And notwithstanding all the display, neither in Britain or Australia did any plans exist for the defence of Poland. As Churchill pointed out, Britain’s ‘guarantee’, to support Poland in the event of German invasion was completely empty since there was little means and certainly no intention of such military intervention. In Churchill’s words, “France and Britain remained impassive while Poland was in a few weeks destroyed or subjugated by the whole might of the German war machine.” (WC4i,376) With terrifying ‘efficiency’ Germany’s invasion had gone ahead, the sole opposition coming from the forces of Poland itself, and since these were comparatively minuscule, it had taken just 4 weeks. For Hitler the only real hold up, and that only temporary, was Russia’s prompt occupation of eastern Poland, its troops rapidly advancing to the demarcation line agreed by their mid-August “Non-aggression Pact”.

(b) Britain continues ‘Standing By’ – the Phony War

Thus it was all over and the British government had no plan for any action towards its ‘declared’ war. Chamberlain referred to the subsequent ‘prolonged and oppressive pause’ as the “Twilight War” (WC4i,376) but it was more popularly and realistically known as the “Phoney War.” However, the British government did at least appoint Churchill to its War Cabinet, returning him to his old role (held pre-WWI through to the Gallipoli defeat) of ‘First Lord of the Admiralty’. This he took on with enthusiasm, doing his utmost to get the Royal Navy in top order and secure its bases against attack. Since the British enjoyed a clear superiority in capital ships, that might have been a straightforward matter, but the reality of Germany’s far greater strength in air power and submarines (so ‘cleverly’ promoted by Britain’s Conservatives throughout the 1930s) was to gravely undermine that advantage.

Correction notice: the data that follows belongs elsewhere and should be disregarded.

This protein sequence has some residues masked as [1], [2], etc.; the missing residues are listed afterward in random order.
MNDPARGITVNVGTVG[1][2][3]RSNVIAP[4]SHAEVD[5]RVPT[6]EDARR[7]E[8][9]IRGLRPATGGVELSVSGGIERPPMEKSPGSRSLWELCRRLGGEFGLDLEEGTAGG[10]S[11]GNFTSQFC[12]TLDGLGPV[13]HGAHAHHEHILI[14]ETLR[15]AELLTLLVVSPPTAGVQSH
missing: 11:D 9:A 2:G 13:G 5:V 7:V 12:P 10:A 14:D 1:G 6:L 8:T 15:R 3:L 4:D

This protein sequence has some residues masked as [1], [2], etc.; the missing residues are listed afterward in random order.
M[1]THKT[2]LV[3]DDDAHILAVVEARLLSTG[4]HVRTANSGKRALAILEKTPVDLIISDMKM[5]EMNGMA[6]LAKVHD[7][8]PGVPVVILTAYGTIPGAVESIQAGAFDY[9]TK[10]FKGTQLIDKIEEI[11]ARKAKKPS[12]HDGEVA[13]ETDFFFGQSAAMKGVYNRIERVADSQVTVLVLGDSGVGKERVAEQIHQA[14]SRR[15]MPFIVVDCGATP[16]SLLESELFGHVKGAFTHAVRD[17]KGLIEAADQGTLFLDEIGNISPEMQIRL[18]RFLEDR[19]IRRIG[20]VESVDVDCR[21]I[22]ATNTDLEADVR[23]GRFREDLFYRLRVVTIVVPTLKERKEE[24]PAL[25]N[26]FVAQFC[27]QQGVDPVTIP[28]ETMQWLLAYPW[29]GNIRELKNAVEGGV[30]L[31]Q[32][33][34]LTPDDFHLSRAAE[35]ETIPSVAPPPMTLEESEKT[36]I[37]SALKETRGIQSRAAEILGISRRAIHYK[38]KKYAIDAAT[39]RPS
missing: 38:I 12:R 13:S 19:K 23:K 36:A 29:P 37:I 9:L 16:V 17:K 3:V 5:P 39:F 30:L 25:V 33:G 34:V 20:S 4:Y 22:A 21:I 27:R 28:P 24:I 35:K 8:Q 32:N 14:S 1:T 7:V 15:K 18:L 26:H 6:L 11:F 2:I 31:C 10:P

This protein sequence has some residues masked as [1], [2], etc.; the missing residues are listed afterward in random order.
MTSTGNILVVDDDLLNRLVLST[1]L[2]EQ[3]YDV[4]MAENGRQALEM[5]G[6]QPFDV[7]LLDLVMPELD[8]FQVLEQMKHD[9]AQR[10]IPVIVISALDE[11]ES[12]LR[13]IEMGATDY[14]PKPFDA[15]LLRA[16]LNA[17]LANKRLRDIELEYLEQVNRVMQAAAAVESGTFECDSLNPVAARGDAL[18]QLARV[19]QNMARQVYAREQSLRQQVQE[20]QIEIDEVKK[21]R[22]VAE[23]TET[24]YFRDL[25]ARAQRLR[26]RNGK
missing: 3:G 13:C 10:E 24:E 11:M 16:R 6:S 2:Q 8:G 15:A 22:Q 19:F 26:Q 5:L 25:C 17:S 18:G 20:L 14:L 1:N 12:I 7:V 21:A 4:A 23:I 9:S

(c) German U-boat and Air Superiority

Indeed Germany’s U-boat force promptly set about sinking Britain’s merchant fleet wherever it found them at home and abroad, thus threatening its vital imports and challenging its very survival, 135,000 tons sunk in the first month.(WC4i, 390) German U-boats also attacked the Royal Navy’s ships, early sinking the aircraft carrier Courageous with the loss of 500 mostly young lives. Even more disastrously, by mid October they had penetrated Britain’s Scapa Flow, its ‘secure’ northern naval base, where a U-boat sank the battleship Royal Oak with the further loss of 833 young sailors.(WC4i,439) The ‘successful’ raid had been carefully planned by Admiral Doenitz, Germany’s U-boat chief.